By Sister Eileen Burns, SNDdeN
Since 1959, the Sisters of Notre Dame de Namur (SNDdeN) have cared for over 170 acres of land in Ipswich, Massachusetts—a beautiful expanse of rolling hills, wetlands and marsh, brooks, ponds and natural springs.
As faithful stewards of the land, the SNDdeN seek out opportunities to engage and build relationships with the local community. What began as a reading and tutoring center in the former dairy barn is today the Cuvilly Arts and Earth Center, offering community programs that integrate education, a working farm and ecological justice programming. Next to Cuvilly, non-profit organization Three Sisters Garden Project works “to make local food accessible to all” while promoting sustainable agriculture. Further up the drive is the Notre Dame Spirituality Center where the SNDdeN host spiritual and educational programs, as well as a home for retired Sisters, and Province and Congregation administrative offices.
Long before Europeans arrived in the early 17th century, this diverse land was home to the Pawtucket tribe of Native Americans. To ensure it remains forever protected, under the Ipswich Province Leadership of Mary Boretti, SNDdeN, Mary Farren, SNDdeN, and Andrea Walsh, SNDdeN, the SNDdeN partnered with the Essex County Greenbelt, the Town of Ipswich Open Space Committee, Massachusetts Department of Conservation and Recreation, and U.S. Fish and Wildlife Services to create a Land Trust that “permanently protects [70 acres of] its unique natural resources from habitat destruction, wildlife displacement and pollution.”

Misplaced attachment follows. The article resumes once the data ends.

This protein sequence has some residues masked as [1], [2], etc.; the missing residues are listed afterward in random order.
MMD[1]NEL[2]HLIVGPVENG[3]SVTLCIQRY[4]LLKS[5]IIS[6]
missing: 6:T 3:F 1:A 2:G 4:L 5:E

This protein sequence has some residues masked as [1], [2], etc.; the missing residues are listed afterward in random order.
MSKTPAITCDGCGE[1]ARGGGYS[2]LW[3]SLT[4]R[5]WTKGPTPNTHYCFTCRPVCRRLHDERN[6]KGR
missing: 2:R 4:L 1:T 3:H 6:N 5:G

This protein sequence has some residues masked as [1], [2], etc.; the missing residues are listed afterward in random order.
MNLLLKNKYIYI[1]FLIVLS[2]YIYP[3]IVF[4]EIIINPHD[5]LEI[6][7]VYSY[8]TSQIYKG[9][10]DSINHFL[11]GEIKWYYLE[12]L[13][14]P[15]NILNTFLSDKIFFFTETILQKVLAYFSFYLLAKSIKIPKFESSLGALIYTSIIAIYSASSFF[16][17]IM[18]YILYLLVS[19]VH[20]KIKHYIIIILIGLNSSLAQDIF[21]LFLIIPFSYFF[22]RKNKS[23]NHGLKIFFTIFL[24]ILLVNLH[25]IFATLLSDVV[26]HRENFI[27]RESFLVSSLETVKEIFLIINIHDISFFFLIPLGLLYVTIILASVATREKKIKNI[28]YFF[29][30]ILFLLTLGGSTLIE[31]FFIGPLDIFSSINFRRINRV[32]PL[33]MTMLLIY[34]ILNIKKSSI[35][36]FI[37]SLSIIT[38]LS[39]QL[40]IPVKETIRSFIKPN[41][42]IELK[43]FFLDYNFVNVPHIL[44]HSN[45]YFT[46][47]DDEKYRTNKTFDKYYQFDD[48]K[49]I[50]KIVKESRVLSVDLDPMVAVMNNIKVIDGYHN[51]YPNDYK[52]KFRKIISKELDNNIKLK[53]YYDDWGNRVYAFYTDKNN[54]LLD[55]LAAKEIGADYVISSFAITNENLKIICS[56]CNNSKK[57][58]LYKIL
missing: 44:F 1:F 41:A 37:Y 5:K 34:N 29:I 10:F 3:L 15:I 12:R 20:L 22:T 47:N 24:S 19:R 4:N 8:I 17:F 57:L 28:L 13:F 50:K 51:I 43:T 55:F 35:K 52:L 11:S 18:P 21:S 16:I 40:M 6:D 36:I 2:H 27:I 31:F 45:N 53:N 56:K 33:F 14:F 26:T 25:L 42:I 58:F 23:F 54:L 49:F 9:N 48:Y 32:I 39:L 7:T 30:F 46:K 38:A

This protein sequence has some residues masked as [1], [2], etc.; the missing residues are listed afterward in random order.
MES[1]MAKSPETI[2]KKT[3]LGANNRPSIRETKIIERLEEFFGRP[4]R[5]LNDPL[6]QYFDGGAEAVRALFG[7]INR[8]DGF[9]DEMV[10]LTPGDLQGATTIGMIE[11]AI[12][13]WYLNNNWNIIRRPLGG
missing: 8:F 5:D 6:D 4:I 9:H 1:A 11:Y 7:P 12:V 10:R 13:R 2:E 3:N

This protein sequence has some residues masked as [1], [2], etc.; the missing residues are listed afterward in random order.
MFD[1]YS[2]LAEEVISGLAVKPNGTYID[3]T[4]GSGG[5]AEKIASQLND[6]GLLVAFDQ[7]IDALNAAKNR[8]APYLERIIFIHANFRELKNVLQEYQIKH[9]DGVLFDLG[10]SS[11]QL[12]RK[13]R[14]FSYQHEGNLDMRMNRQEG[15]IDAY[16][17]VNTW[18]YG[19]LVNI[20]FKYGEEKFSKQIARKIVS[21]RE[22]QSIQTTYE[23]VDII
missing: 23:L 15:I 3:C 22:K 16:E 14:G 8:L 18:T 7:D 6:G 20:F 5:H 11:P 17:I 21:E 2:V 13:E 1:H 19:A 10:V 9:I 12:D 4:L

Sister Eileen Burns, SNDdeN, member of the East-West Province Leadership Team said, “As educators and women of prayer, we continue to be attentive to the ‘cries of the earth.’ As contemplatives in action, we understand that in collaboration with others we can do amazing things to reveal the goodness of God and the goodness and preciousness of God’s beautiful world.”